Quote of the Year

"Joss Whedon needs his own network."

- David Utsler, responding to the cancellation of Dollhouse.

Vagrant Thought

If Al Gore had won the presidential election in 2000, would George W. Bush have made a pro-oil-drilling movie called A Convenient Truth?

Favorite Films Made in My Lifetime: 4-2

We’re getting close to the end of my in-no-way fixed list of favorite films that were made in my lifetime. You can read the previous entries here, here, here, here, and here.

Whit Stillman’s Barcelona comes in fourth place, although his other two films, both on my list, could easily take its spot. Taylor Nichols and Chris Eigeman play Ted and Fred, two Americans residing in Barcelona around the end of the Cold War. Ted works in sales; Fred is in the Navy. As he does in his other films, Stillman swims as a playful yet observant explorer within the deep and mysterious culture wherein he sets his story. And, as is his style, he relies heavily on his gift for smart, reference-heavy dialogue to reveal the wonders of that culture. He throws Ted and Fred in over their heads in a foreign world in which anti-American sentiment is high and sexual revolution is just starting to change the tide. Here’s a short scene:



Being John Malkovich is the philosopher’s dream movie. Director Spike Jonze and writer Charlie Kaufman give us what I’d call the finest cinematic work of speculative fiction ever—well, at least that I’ve seen. Jonze and Kaufman would have made a great film had they kept the action around the original wonder – John Cusack finding a portal into the body and being of actor John Malkovich – but the two don’t stay in orbit. I won’t say where they go, but I will reveal that they fashion a brilliant mythology that has more philosophical significance in one of its minutes than the Matrix films have in their entirety. Philosophy profs could use this film as the basis for curriculums on ethics, metaphysics, existentialism, personalism, utilitarianism, aesthetics, perception, technology, and identity, to name just a few; but the film is, at its core and throughout its scenes, a work of art in which character and dramatic conflict reign.



John Cusack also stars in my second (and sometimes first) favorite movie, the serious comedy High Fidelity. After his girlfriend leaves him, Rob Gordon (Cusack) reminisces about his top-five most memorable break-ups and then decides to call up each one in a quest to discover why he seems doomed to be alone. High Fidelity might be called a comedy of the modern male psyche, or, at least, the psyche of love-sick, commitment-allergic modern male, assuming there’s a difference.

John Crosby on von Hildebrand’s The Nature of Love

Personalist philosopher John F. Crosby, one of my teachers during my often reminisced university days, has written an introductory study to his newly published translation of Dietrich von Hildebrand’s The Nature of Love. In the first part of his study, Crosby goes over the basic themes of von Hildebrand’s ethical philosophy, and in the second part, he brings von Hildebrand’s philosophy into dialogue with the contemporary phenomenological work of Jean-Luc Marion.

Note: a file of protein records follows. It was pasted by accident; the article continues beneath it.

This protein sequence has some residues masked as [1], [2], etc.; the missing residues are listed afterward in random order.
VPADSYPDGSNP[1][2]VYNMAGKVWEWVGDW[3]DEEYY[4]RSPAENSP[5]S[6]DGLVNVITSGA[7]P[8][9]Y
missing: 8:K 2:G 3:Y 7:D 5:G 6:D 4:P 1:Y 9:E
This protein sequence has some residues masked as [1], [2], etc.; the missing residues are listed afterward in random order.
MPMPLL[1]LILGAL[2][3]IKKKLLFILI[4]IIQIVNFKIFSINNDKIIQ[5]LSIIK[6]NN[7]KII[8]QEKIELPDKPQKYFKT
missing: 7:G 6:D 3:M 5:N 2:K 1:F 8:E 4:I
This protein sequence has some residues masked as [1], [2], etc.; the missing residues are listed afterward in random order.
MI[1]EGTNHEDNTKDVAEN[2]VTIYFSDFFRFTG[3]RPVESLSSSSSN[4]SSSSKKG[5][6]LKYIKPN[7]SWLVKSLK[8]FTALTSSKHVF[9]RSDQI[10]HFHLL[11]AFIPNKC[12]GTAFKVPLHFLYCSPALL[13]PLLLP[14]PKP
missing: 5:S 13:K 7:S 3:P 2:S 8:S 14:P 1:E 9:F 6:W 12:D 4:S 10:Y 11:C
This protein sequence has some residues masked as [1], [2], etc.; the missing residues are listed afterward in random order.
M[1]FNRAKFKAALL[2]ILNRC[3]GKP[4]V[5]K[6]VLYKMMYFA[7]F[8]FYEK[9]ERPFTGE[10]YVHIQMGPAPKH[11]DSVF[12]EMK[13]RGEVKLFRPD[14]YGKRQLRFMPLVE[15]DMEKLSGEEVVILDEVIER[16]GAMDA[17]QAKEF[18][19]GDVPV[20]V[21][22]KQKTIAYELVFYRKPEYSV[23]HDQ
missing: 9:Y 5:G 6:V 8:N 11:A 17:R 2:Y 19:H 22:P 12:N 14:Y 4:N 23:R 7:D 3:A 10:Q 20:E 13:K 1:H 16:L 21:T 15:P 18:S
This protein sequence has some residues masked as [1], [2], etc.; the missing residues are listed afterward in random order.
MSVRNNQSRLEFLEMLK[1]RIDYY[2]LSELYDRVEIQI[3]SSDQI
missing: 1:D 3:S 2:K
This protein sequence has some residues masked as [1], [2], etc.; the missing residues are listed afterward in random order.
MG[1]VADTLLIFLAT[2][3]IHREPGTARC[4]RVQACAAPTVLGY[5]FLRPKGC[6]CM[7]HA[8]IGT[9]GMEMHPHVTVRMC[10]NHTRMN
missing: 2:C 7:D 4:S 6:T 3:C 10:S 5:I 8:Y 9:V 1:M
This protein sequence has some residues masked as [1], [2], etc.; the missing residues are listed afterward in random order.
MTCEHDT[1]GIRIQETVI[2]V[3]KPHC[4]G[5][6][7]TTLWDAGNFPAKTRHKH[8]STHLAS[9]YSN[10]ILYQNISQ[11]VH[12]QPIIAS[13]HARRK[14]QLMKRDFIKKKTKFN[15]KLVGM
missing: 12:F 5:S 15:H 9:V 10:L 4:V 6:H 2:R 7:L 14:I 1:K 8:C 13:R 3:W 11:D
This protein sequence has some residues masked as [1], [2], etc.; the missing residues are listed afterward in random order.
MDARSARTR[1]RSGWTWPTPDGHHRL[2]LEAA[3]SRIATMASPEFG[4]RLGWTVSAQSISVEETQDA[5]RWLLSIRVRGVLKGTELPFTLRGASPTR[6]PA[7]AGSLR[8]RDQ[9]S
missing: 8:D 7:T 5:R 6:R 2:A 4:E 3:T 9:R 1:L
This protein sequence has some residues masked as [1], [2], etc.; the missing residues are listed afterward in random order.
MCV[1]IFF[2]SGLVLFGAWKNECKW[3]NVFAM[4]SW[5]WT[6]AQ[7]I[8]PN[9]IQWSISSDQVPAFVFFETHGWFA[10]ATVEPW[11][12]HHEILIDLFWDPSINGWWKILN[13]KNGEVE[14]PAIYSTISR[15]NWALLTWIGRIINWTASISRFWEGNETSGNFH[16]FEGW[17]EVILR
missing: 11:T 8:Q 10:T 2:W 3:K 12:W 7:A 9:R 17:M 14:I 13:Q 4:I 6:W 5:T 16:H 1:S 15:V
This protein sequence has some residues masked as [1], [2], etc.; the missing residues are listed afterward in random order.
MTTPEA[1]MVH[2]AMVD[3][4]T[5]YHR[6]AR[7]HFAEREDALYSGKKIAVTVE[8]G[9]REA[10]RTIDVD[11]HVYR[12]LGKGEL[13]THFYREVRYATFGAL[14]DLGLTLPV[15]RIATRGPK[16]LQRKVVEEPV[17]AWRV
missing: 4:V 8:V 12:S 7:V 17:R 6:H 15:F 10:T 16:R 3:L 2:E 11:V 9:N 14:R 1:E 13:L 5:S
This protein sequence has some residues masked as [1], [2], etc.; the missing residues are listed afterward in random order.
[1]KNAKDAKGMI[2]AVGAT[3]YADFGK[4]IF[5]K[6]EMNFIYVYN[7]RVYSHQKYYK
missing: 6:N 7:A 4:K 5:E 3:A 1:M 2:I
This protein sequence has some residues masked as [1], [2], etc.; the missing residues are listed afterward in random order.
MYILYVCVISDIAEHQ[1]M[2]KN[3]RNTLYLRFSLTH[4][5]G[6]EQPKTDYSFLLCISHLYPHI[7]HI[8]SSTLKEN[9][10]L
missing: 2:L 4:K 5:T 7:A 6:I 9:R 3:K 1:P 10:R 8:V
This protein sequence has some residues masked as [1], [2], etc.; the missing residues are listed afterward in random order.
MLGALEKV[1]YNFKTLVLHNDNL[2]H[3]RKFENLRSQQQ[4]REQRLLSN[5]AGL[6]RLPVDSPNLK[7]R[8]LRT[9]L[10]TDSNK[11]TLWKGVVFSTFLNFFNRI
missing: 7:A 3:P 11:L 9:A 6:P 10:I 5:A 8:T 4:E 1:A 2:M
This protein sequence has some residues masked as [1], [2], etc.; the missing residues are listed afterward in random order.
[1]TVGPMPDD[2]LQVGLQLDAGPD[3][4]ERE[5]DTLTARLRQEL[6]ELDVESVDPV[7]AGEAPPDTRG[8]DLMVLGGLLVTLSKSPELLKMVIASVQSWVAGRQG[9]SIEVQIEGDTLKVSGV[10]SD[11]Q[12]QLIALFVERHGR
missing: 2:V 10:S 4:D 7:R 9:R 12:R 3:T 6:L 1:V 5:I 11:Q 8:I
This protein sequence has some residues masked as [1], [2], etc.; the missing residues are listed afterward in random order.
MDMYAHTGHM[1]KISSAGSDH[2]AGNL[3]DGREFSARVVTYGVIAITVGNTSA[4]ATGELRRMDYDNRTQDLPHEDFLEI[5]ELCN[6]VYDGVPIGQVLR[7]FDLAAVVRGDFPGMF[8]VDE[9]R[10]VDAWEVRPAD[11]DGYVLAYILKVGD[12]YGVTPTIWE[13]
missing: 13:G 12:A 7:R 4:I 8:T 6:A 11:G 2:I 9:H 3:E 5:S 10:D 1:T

Though von Hildebrand was one of the initial figures I studied when my academic wanderings took me to the well-lit but shadow-heavy halls of philosophy, I never considered myself a von Hildebrandian or a follower of this thought. Even back then, when I could entertain the idea of flirting with Thomism, I found him too much of a realist for my liking. Nevertheless, I welcome his contributions to philosophical knowledge, and, if I may dare to opine, being out of my element, I believe his legacy is best served by bringing him into dialogue with the larger phenomenological field. I’m thankful that Crosby has done this here. Others have as well. David Utsler, for example, has related the phenomenology of von Hildebrand to the hermeneutics of Paul Ricoeur. Perhaps we’ll someday soon see von Hildebrand receiving a fair showing at SPEP. (VN)

Merry Christmas

“Someday, after mastering the winds, the waves, the tides and gravity, we shall harness for God the energies of love, and then, for a second time in the history of the world, man will have discovered fire.”

- Teilhard de Chardin

Driving is a Life Issue

If I were a less attentive cyclist, I would probably be dead, or screaming in pain, my fatless frame spread-eagled across some poor, inattentive driver’s hood. Not that some cars wouldn’t benefit aesthetically from my attractive body displayed across the front. The simple hood ornament is so very yesterday. Life-sized figurative car art: that’s the future.

Yeah, I almost got run over today. I almost get run over a lot of days, as the suburban drivers in the Dallas area raise negligent driving to an art-form. They all seem to follow the same illegal and unsafe rules, such as placing the back tires on the thick white line before an intersection. Very few people seem to walk anywhere; cities in Texas don’t generally seem made for pedestrian travel, and so drivers making right-hand turns can, perhaps, be forgiven for looking only to the left before turning. Thing is, I am often on the right, ready to cross, having the right of way, staring at the back of the soon-to-be-turning driver’s head who has no thought to the possibility of my existence. I could deal with people not knowing I exist when I was in high school. On the road? Not so much. So I wait, sometimes pretending to move forward while keeping myself out of harm’s way, just in case the driver happens to turn his head to gain a newfound appreciation for looking toward the exact spot he plans to drive over. I’ll always be a teacher, even if I’m not in the classroom.